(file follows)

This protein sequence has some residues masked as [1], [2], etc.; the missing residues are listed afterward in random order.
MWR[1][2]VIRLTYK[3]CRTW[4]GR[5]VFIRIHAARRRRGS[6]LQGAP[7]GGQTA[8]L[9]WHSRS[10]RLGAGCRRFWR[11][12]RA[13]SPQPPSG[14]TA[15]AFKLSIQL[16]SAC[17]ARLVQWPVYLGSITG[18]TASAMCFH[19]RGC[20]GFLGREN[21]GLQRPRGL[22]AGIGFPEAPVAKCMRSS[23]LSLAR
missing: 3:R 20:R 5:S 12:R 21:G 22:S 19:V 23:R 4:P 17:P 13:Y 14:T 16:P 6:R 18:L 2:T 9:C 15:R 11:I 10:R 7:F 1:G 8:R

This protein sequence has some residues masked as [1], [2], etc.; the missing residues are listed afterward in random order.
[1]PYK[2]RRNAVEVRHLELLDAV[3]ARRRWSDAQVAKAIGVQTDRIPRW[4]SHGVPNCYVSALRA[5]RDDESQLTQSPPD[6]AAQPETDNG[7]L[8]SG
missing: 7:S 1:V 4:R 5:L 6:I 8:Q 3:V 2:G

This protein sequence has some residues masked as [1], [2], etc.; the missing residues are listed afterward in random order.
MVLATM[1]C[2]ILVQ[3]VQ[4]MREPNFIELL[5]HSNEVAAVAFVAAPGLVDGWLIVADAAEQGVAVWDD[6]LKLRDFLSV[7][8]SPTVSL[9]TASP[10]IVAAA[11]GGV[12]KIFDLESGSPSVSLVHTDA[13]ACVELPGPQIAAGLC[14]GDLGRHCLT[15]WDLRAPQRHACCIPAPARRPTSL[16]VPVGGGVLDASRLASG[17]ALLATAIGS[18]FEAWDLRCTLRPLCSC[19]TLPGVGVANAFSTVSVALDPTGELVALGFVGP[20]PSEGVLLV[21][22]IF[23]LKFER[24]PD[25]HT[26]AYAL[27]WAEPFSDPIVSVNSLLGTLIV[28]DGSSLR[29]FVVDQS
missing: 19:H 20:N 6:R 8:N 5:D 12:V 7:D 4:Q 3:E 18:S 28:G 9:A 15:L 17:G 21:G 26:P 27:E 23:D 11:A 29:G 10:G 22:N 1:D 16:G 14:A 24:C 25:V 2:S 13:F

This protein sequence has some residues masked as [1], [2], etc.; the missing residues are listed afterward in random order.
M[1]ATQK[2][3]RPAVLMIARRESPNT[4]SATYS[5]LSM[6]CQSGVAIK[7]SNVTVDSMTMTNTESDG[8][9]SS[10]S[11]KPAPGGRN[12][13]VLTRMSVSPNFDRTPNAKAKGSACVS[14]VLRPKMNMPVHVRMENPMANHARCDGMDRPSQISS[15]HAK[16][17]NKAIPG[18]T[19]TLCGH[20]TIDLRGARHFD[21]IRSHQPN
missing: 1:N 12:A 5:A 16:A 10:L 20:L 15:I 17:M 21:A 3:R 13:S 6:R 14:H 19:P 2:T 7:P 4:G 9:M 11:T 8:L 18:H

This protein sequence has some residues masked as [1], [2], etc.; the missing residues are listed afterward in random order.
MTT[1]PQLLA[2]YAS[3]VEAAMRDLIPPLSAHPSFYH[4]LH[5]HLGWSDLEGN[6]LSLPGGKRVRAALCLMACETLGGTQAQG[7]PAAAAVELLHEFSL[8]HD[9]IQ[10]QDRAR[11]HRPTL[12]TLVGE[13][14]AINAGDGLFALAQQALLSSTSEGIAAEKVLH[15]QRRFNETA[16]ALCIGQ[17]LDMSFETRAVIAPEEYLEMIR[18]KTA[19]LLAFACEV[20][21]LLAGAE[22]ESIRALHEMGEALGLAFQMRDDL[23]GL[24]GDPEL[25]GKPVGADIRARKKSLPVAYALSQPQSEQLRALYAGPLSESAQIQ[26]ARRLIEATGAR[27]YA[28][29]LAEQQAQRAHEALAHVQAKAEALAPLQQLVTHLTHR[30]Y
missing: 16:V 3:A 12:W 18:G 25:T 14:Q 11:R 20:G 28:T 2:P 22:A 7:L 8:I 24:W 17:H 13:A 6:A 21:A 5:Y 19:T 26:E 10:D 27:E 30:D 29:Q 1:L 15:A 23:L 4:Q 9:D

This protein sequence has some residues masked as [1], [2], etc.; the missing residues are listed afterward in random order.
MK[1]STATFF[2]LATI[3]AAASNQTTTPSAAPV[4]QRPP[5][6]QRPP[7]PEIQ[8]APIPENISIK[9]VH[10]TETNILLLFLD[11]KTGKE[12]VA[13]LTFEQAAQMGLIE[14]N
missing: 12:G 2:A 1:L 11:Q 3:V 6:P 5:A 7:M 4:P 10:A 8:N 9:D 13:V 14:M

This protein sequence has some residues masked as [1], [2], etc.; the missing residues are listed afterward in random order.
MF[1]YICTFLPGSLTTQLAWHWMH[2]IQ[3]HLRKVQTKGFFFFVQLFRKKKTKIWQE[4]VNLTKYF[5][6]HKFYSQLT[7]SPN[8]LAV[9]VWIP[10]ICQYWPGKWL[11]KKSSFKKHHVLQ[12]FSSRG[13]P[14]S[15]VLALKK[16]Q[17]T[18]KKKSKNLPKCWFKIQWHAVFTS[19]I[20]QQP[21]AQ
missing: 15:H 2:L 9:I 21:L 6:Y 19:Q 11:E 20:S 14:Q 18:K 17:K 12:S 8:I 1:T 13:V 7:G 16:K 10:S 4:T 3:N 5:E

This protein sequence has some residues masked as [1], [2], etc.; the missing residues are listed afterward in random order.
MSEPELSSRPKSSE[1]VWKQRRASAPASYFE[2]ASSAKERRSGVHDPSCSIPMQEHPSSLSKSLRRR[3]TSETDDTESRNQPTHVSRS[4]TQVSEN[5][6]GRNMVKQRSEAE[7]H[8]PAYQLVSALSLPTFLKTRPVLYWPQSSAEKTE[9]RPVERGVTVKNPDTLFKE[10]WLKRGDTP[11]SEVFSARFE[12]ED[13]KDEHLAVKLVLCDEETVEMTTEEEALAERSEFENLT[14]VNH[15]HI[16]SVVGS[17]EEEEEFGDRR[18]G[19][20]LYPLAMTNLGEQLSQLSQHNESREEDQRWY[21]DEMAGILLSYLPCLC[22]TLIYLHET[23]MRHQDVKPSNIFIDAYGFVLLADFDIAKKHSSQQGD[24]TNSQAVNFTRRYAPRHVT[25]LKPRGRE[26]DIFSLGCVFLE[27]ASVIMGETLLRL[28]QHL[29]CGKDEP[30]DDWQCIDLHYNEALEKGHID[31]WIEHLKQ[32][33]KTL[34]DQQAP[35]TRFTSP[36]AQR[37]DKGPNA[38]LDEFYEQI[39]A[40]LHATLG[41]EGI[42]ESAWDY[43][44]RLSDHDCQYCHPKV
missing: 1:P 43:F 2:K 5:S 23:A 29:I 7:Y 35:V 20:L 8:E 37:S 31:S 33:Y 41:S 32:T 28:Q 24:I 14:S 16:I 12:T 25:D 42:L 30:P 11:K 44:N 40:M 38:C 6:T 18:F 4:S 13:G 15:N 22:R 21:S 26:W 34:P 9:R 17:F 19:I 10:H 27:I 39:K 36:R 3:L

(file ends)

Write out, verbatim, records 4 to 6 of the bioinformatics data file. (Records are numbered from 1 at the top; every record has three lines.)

This protein sequence has some residues masked as [1], [2], etc.; the missing residues are listed afterward in random order.
M[1]ATQK[2][3]RPAVLMIARRESPNT[4]SATYS[5]LSM[6]CQSGVAIK[7]SNVTVDSMTMTNTESDG[8][9]SS[10]S[11]KPAPGGRN[12][13]VLTRMSVSPNFDRTPNAKAKGSACVS[14]VLRPKMNMPVHVRMENPMANHARCDGMDRPSQISS[15]HAK[16][17]NKAIPG[18]T[19]TLCGH[20]TIDLRGARHFD[21]IRSHQPN
missing: 1:N 12:A 5:A 16:A 10:L 20:L 15:I 17:M 21:A 3:R 13:S 6:R 14:H 19:P 2:T 7:P 4:G 9:M 11:T 8:L 18:H

This protein sequence has some residues masked as [1], [2], etc.; the missing residues are listed afterward in random order.
MTT[1]PQLLA[2]YAS[3]VEAAMRDLIPPLSAHPSFYH[4]LH[5]HLGWSDLEGN[6]LSLPGGKRVRAALCLMACETLGGTQAQG[7]PAAAAVELLHEFSL[8]HD[9]IQ[10]QDRAR[11]HRPTL[12]TLVGE[13][14]AINAGDGLFALAQQALLSSTSEGIAAEKVLH[15]QRRFNETA[16]ALCIGQ[17]LDMSFETRAVIAPEEYLEMIR[18]KTA[19]LLAFACEV[20][21]LLAGAE[22]ESIRALHEMGEALGLAFQMRDDL[23]GL[24]GDPEL[25]GKPVGADIRARKKSLPVAYALSQPQSEQLRALYAGPLSESAQIQ[26]ARRLIEATGAR[27]YA[28][29]LAEQQAQRAHEALAHVQAKAEALAPLQQLVTHLTHR[30]Y
missing: 16:V 3:A 12:W 18:G 25:T 14:Q 11:R 20:G 28:T 2:P 22:A 7:L 8:I 24:W 17:H 13:A 6:A 21:A 5:Y 19:T 26:E 10:D 27:E 30:D 29:Q 1:L 15:A 23:L 4:Q 9:D

This protein sequence has some residues masked as [1], [2], etc.; the missing residues are listed afterward in random order.
MK[1]STATFF[2]LATI[3]AAASNQTTTPSAAPV[4]QRPP[5][6]QRPP[7]PEIQ[8]APIPENISIK[9]VH[10]TETNILLLFLD[11]KTGKE[12]VA[13]LTFEQAAQMGLIE[14]N
missing: 12:G 2:A 1:L 11:Q 3:V 6:P 5:A 7:M 4:P 10:A 8:N 9:D 13:V 14:M